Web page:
3. 3. ARC Insights, Page 3 ©2003 • ARC • 3 Allied Drive • Dedham, MA 02026 USA • 781-471-1000 • ARCweb.com did not employ them in the purchase of control systems or as a tool for driving increased value out of supplier relationships. 0% 10% 20% 30% 40% 50% 60% 70% 80% 90% 100% Initial Cost Installed Cost Lifecycle Cost Return on Investment Return on Assets, Increased Asset Utilization Increased Plant Performance Not Important At All Not very Important Important Somewhat Important Very Important Extremely Important Lifecycle Cost and Increased Plant Performance Are Top Concerns for Users When Evaluating Control System Price Time Investment Correlates to Higher Satisfaction Most of the users that reported high levels of satisfaction with their suppli- ers were first able to form a well-defined strategic relationship with their suppliers and were able to devote time to maintaining that relationship once it was established. Ongoing relationship maintenance is essential. Users who have little or no time to devote to their supplier relationships are generally not satisfied with them. Relationships between suppliers and users should be symbiotic. Collabora- tive partnerships are high maintenance and can be more time consuming in the long run than the traditional competitive bidding process. In the final analysis, however, the time you spend managing the relationship should result in increased productivity, return on investment, and enterprise opti- mization. Conversely, the time you spend in a competitive bidding process may result in a lower purchase price but does not guarantee a higher return on investment. Rift Remains between Engineering and Purchasing Many users surveyed regretted the persistent rift between engineering and purchasing organizations. Engineers continue to be concerned with auto-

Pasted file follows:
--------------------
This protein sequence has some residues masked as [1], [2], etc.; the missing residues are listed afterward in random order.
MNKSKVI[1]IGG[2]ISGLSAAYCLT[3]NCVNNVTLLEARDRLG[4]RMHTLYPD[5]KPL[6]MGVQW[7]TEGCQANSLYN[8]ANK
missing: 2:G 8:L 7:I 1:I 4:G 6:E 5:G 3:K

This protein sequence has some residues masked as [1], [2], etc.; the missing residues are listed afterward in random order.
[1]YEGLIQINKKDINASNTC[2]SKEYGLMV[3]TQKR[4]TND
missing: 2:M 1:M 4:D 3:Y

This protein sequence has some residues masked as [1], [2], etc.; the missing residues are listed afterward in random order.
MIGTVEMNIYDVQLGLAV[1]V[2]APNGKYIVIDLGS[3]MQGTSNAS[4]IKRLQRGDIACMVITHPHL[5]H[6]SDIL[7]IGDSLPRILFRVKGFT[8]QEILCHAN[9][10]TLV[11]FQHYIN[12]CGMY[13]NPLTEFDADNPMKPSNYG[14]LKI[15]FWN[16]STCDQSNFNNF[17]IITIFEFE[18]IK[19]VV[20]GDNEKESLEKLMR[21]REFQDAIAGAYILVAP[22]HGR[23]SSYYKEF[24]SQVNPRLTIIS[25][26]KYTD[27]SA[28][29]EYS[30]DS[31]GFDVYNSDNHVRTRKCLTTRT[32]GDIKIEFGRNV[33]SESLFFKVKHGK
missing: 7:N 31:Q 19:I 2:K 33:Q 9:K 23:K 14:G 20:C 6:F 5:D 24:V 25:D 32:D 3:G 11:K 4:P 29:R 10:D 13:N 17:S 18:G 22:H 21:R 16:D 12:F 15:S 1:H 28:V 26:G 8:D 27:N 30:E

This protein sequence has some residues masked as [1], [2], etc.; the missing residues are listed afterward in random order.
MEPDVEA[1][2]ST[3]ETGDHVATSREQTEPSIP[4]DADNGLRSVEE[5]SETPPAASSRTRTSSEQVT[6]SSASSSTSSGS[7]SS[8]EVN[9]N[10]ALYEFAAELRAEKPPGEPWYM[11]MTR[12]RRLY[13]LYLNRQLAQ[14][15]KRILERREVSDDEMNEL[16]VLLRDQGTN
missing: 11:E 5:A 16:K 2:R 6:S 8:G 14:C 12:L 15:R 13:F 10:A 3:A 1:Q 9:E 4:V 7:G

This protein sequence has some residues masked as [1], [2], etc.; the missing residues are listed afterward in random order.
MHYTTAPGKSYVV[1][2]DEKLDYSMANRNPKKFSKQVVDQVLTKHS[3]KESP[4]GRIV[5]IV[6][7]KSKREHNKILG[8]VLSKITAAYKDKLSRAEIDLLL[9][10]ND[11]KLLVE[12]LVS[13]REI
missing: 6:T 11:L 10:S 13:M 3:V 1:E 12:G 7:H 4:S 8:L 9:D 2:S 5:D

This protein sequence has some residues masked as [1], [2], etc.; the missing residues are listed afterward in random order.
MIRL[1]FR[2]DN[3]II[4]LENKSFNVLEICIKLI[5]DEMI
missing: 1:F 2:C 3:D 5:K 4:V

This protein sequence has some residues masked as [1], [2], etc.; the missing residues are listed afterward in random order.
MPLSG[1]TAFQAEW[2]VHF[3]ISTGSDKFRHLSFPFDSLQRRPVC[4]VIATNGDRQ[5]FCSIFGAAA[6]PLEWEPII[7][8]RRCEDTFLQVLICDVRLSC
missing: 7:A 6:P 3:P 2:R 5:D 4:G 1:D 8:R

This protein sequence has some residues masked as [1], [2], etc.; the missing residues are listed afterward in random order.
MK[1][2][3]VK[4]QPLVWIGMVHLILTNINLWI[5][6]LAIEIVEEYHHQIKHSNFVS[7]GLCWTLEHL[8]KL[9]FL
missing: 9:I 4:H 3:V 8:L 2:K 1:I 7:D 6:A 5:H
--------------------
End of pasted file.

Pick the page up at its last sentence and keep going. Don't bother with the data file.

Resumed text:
4. 4. ARC Insights, Page 4 ©2003 • ARC • 3 Allied Drive • Dedham, MA 02026 USA • 781-471-1000 • ARCweb.com mation strategy development and driving more value out of the control system, while purchasing continues to focus on initial cost. Purchasing is more concerned about what will happen in the next fiscal quarter while en- gineering is concerned about the next several years. For purchasing and engineering to find common ground, it is necessary for both to look at the total value that automation brings to the enterprise versus the initial cost. This requires adoption of a lifecycle costing methodology, cost/benefit per- spective, and ultimately adoption of real time performance management (RPM) to measure automation performance and its impact on the enterprise. Recommendations • Achieving sustained value with supplier relationships is a major chal- lenge moving forward. The users most satisfied with their supplier relationships put in time and resources to maintain it. Collaborative partnerships require the attention of user and supplier alike. • Collaborative partnering involves working with suppliers to drive in- creased performance out of plants. Collaborative partnerships should be viewed with an eye toward achieving maximum asset availability and implementing Real Time Performance Management (RPM). The data presented in this Insight is the result of an ongoing survey of automation users and is part of a new ARC Automation Benchmarking Service. Since you are an ARC client, you can respond to this survey and view results of the complete survey online by going to http://www.arcweb.com/myarc/home/webcast/websurvey.asp. Please help us improve our deliverables to you – take our survey linked to this transmittal e-mail or at www.arcweb.com/myarc in the Client Area. For further information, contact your account manager or the author at lobrien@arcweb.com. Recommended circulation: All MAS clients. ARC Insights are published and copyrighted by ARC Advisory Group. The information is proprietary to ARC and no part of it may be reproduced without prior permission from ARC. End User Respondents Estimate Initial Cost Is Less than 32 Percent of Total Lifecycle Cost 31.9% 14.1%16.4% 18.1% 13.2% 3.1% 3.2% Initial cost Installation, Commissioning, & Startup Operational Phase Maintenance Upgrades Decommissioning Other 31.9% 14.1%16.4% 18.1% 13.2% 3.1% 3.2% Initial cost Installation, Commissioning, & Startup Operational Phase Maintenance Upgrades Decommissioning Other